The Mediterranean climate provides protection for globally significant levels of plant diversity and endemism. As a result, all five regions have been designated as “biodiversity hotspots.”Mild wet winters and warm to hot, dry summers characterise the Mediterranean climate, which occurs on the west side of continents between 30° and 40° latitude.
The Mediterranean climate, also known as the dry summer temperature climate, takes its name from the Mediterranean Basin, which has the greatest concentration of this climate type. In contrast, the presence of a relatively large body of water is unique to the Mediterranean region. The Mediterranean climate is characterised by hot, dry summers and cool, wet winters.
The topic “Mediterranean Climate” is an important part of the UPSC/IAS Exam Geography Syllabus, and it is covered in depth in this article.
Read More: Steppe Climate
Mediterranean Climate Region
A Mediterranean Climate or dry summer climate is defined by dry summers and mild, wet winters.
The climate gets its name from the Mediterranean Basin, where it is most common. The subtropical ridge, which extends toward that hemisphere’s pole during the summer and moves toward the equator during the winter due to elevated north-south temperatures, is the primary contributor to the Mediterranean, or dry summer climate.
Warm Temperate or Western Margin Climate or Warm Temperate West Coast Climate are other names for the Mediterranean climate.
Read More: Desert Climate
Mediterranean Climate Distribution Map
The warm temperate western marginal climate is found in some parts of the world. They are confined to the western part of the continents between 30 ° and 40 ° north and south of the equator. The root cause of this type of weather is the shifting of wind belts. It is characterized by winter rainfall, leading to the so-called Mediterranean climate. Other Mediterranean regions include California (around San Francisco), the southwestern tip of Africa (around Cape Town), South Australia (around southern Victoria and Adelaide, bordering St. Vincent and Spencer Bay), and southwestern Australia. (Swanland).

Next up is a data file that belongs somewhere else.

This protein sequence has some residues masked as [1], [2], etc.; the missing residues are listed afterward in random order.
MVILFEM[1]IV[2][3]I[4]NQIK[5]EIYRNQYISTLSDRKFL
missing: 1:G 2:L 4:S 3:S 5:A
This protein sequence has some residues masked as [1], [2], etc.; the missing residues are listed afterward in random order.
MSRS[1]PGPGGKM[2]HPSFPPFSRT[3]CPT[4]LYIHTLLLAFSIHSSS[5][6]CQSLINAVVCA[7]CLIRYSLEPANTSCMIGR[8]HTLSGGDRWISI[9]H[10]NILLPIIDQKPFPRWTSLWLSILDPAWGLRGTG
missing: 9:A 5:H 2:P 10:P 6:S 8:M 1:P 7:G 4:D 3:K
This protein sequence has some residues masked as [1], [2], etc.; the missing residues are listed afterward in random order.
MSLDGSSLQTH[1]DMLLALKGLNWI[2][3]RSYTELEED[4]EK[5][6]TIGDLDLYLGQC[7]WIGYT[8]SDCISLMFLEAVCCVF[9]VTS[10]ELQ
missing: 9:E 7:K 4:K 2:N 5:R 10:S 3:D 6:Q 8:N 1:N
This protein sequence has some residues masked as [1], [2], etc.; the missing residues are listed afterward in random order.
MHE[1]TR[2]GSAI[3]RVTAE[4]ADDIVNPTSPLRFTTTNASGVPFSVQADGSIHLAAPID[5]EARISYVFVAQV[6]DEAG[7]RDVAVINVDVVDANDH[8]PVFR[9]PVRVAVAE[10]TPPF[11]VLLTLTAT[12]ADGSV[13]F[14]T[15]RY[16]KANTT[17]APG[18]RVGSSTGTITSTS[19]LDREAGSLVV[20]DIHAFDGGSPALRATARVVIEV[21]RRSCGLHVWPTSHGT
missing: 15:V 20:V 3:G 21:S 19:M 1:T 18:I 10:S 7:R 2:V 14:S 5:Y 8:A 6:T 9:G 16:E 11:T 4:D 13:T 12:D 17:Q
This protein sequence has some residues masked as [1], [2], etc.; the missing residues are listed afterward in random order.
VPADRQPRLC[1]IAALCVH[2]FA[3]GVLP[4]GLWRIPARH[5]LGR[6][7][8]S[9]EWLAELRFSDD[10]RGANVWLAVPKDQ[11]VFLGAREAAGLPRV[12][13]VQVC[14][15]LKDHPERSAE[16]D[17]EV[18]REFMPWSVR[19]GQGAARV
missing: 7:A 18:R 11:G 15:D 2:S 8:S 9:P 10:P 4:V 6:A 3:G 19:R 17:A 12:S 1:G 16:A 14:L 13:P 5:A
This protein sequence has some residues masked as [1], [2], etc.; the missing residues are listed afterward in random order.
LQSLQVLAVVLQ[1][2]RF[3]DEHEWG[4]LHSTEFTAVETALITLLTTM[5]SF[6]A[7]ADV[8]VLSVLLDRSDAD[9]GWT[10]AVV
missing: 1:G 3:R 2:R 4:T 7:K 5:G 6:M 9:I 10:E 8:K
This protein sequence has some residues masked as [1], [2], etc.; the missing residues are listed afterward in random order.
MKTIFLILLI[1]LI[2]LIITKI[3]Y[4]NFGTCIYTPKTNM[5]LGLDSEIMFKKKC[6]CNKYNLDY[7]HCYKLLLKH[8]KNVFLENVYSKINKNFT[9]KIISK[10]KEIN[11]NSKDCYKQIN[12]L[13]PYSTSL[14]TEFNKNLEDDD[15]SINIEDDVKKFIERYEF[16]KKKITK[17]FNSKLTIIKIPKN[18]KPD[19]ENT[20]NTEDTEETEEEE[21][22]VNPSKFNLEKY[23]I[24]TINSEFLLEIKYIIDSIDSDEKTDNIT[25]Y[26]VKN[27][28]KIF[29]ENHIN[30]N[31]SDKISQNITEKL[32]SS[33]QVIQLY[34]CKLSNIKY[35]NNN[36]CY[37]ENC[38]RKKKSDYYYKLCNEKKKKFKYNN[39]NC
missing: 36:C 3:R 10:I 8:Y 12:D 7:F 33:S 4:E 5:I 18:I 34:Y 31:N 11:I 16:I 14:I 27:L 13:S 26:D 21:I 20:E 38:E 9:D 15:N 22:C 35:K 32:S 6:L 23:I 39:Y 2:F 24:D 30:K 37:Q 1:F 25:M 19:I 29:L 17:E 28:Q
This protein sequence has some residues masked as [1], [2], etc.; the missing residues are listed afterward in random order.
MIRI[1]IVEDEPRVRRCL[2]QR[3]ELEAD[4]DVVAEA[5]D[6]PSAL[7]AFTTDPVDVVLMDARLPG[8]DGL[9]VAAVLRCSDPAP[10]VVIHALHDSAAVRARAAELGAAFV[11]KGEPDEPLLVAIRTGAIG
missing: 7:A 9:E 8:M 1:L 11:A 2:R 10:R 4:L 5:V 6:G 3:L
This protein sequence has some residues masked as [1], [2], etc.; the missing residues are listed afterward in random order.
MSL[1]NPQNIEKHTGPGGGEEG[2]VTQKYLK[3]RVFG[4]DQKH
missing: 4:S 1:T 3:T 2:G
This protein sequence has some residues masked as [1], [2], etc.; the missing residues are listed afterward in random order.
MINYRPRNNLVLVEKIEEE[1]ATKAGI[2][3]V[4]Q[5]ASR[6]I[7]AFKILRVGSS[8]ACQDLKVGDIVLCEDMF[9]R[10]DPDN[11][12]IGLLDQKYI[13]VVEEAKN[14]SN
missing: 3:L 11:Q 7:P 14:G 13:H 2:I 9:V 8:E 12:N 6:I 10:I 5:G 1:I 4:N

Read More: Savanna Climate
Mediterranean Climatic Conditions
The annual precipitation ranges between 35 and 90 cm. Greater densities of precipitation in winter with coastal westerly winds.Mild winters, and prevailing local winds around the Mediterranean (Sirocco ). The temperature in the warmest month is greater than or equal to 100 degrees Celsius. Temperatures in the coldest month are less than 180°C but greater than -30°C. The climate is not extreme due to the cooling effect of water bodies.
Read More: Tropical Climate
The Mediterranean lands receive the majority of their precipitation when the Westerlies shift equatorward in the winter. In the northern hemisphere, on-shore Westerlies bring a lot of cyclonic rain from the Atlantic (Typical to Mediterranean Climate). Only a few days a week do heavy showers fall, with brilliant sunny intervals in between. This is another distinguishing feature of the Mediterranean winter rain. Downpours are uncommon, but they are frequently heavy, resulting in devastating floods in mountainous areas.
Read More: Equatorial Climate Regions
Mediterranean Region Winds